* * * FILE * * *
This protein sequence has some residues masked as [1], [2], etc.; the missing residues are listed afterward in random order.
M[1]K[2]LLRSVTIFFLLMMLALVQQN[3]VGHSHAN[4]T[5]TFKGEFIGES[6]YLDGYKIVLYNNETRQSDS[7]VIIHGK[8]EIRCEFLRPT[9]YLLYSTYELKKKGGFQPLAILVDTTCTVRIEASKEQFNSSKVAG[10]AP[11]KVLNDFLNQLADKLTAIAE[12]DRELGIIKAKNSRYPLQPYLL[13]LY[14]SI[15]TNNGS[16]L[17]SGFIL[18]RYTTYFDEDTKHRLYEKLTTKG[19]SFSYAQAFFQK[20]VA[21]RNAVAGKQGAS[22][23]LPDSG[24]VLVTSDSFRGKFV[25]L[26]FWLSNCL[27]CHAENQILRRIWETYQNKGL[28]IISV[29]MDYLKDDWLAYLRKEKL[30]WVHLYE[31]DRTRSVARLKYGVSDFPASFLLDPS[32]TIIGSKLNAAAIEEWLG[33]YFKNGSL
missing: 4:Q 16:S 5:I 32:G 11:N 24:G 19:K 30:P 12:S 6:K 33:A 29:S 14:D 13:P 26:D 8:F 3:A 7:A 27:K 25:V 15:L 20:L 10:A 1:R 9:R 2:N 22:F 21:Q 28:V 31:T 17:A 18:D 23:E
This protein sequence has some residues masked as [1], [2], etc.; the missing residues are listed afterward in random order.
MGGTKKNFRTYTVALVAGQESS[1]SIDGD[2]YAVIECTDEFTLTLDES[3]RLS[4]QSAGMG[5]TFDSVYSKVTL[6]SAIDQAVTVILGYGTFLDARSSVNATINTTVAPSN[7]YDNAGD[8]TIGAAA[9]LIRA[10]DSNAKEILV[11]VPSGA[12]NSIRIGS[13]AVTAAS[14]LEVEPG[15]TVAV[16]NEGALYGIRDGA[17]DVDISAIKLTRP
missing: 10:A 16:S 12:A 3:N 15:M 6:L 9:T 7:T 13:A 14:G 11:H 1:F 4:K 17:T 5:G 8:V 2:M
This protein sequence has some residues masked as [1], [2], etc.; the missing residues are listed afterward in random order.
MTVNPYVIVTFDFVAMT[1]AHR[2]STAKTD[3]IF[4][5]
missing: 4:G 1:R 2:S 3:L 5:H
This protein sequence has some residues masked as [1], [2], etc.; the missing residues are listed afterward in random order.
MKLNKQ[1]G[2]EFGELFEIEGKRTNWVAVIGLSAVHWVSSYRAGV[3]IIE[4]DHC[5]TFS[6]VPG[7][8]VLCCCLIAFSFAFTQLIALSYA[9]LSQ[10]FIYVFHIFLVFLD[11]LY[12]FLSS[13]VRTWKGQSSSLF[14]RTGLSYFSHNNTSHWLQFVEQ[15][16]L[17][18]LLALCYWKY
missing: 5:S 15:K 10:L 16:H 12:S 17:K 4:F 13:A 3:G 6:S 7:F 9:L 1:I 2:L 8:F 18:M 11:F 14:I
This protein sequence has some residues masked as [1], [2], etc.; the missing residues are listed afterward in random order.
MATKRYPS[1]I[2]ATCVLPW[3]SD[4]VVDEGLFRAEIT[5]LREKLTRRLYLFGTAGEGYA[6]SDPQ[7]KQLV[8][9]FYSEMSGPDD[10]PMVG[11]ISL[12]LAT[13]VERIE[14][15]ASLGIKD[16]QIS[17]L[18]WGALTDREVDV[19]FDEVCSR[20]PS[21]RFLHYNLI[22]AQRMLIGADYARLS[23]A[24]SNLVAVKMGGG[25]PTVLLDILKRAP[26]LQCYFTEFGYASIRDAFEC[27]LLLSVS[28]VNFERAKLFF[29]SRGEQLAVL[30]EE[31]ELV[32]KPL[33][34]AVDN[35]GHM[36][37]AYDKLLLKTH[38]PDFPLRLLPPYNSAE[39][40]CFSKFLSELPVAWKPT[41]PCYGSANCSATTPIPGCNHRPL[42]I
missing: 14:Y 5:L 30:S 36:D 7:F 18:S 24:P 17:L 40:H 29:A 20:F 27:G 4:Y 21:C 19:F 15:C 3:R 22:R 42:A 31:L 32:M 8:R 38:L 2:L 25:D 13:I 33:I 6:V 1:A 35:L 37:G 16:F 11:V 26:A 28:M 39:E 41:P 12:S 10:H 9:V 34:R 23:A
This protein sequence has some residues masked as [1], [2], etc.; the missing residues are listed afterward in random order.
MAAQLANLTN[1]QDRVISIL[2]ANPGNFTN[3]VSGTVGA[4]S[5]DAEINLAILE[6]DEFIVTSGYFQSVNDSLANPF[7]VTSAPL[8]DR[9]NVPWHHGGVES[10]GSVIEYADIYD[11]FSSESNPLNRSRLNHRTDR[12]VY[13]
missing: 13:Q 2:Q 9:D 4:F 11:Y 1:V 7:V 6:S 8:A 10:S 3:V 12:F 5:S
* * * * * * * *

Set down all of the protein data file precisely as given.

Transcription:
This protein sequence has some residues masked as [1], [2], etc.; the missing residues are listed afterward in random order.
M[1]K[2]LLRSVTIFFLLMMLALVQQN[3]VGHSHAN[4]T[5]TFKGEFIGES[6]YLDGYKIVLYNNETRQSDS[7]VIIHGK[8]EIRCEFLRPT[9]YLLYSTYELKKKGGFQPLAILVDTTCTVRIEASKEQFNSSKVAG[10]AP[11]KVLNDFLNQLADKLTAIAE[12]DRELGIIKAKNSRYPLQPYLL[13]LY[14]SI[15]TNNGS[16]L[17]SGFIL[18]RYTTYFDEDTKHRLYEKLTTKG[19]SFSYAQAFFQK[20]VA[21]RNAVAGKQGAS[22][23]LPDSG[24]VLVTSDSFRGKFV[25]L[26]FWLSNCL[27]CHAENQILRRIWETYQNKGL[28]IISV[29]MDYLKDDWLAYLRKEKL[30]WVHLYE[31]DRTRSVARLKYGVSDFPASFLLDPS[32]TIIGSKLNAAAIEEWLG[33]YFKNGSL
missing: 4:Q 16:S 5:I 32:G 11:N 24:G 19:K 30:P 12:S 6:K 33:A 29:S 14:D 13:P 26:D 8:F 3:A 7:A 27:K 25:V 15:L 20:L 10:A 1:R 9:R 2:N 22:F 21:Q 28:V 31:T 17:A 18:D 23:E
This protein sequence has some residues masked as [1], [2], etc.; the missing residues are listed afterward in random order.
MGGTKKNFRTYTVALVAGQESS[1]SIDGD[2]YAVIECTDEFTLTLDES[3]RLS[4]QSAGMG[5]TFDSVYSKVTL[6]SAIDQAVTVILGYGTFLDARSSVNATINTTVAPSN[7]YDNAGD[8]TIGAAA[9]LIRA[10]DSNAKEILV[11]VPSGA[12]NSIRIGS[13]AVTAAS[14]LEVEPG[15]TVAV[16]NEGALYGIRDGA[17]DVDISAIKLTRP
missing: 10:A 16:S 12:A 3:N 15:M 6:L 9:T 7:T 13:A 14:G 11:H 1:F 4:K 17:T 5:G 8:V 2:M
This protein sequence has some residues masked as [1], [2], etc.; the missing residues are listed afterward in random order.
MTVNPYVIVTFDFVAMT[1]AHR[2]STAKTD[3]IF[4][5]
missing: 4:G 1:R 2:S 3:L 5:H
This protein sequence has some residues masked as [1], [2], etc.; the missing residues are listed afterward in random order.
MKLNKQ[1]G[2]EFGELFEIEGKRTNWVAVIGLSAVHWVSSYRAGV[3]IIE[4]DHC[5]TFS[6]VPG[7][8]VLCCCLIAFSFAFTQLIALSYA[9]LSQ[10]FIYVFHIFLVFLD[11]LY[12]FLSS[13]VRTWKGQSSSLF[14]RTGLSYFSHNNTSHWLQFVEQ[15][16]L[17][18]LLALCYWKY
missing: 5:S 15:K 10:L 16:H 12:S 17:K 4:F 13:A 3:G 6:S 7:F 9:L 1:I 2:L 8:F 18:M 11:F 14:I
This protein sequence has some residues masked as [1], [2], etc.; the missing residues are listed afterward in random order.
MATKRYPS[1]I[2]ATCVLPW[3]SD[4]VVDEGLFRAEIT[5]LREKLTRRLYLFGTAGEGYA[6]SDPQ[7]KQLV[8][9]FYSEMSGPDD[10]PMVG[11]ISL[12]LAT[13]VERIE[14][15]ASLGIKD[16]QIS[17]L[18]WGALTDREVDV[19]FDEVCSR[20]PS[21]RFLHYNLI[22]AQRMLIGADYARLS[23]A[24]SNLVAVKMGGG[25]PTVLLDILKRAP[26]LQCYFTEFGYASIRDAFEC[27]LLLSVS[28]VNFERAKLFF[29]SRGEQLAVL[30]EE[31]ELV[32]KPL[33][34]AVDN[35]GHM[36][37]AYDKLLLKTH[38]PDFPLRLLPPYNSAE[39][40]CFSKFLSELPVAWKPT[41]PCYGSANCSATTPIPGCNHRPL[42]I
missing: 14:Y 5:L 30:S 36:D 7:F 18:S 24:P 17:L 40:H 29:A 20:F 27:G 4:Y 21:C 19:F 15:C 3:R 22:R 42:A 31:L 32:M 8:R 38:L 2:L 25:D 13:I 33:I 6:V 1:A 35:L 37:G 16:F 11:V 26:A 28:M 39:E 41:P 12:S 10:H 9:V 34:R 23:A
This protein sequence has some residues masked as [1], [2], etc.; the missing residues are listed afterward in random order.
MAAQLANLTN[1]QDRVISIL[2]ANPGNFTN[3]VSGTVGA[4]S[5]DAEINLAILE[6]DEFIVTSGYFQSVNDSLANPF[7]VTSAPL[8]DR[9]NVPWHHGGVES[10]GSVIEYADIYD[11]FSSESNPLNRSRLNHRTDR[12]VY[13]
missing: 13:Q 2:Q 9:D 4:F 11:Y 1:V 7:V 6:S 8:A 10:S 3:V 12:F 5:S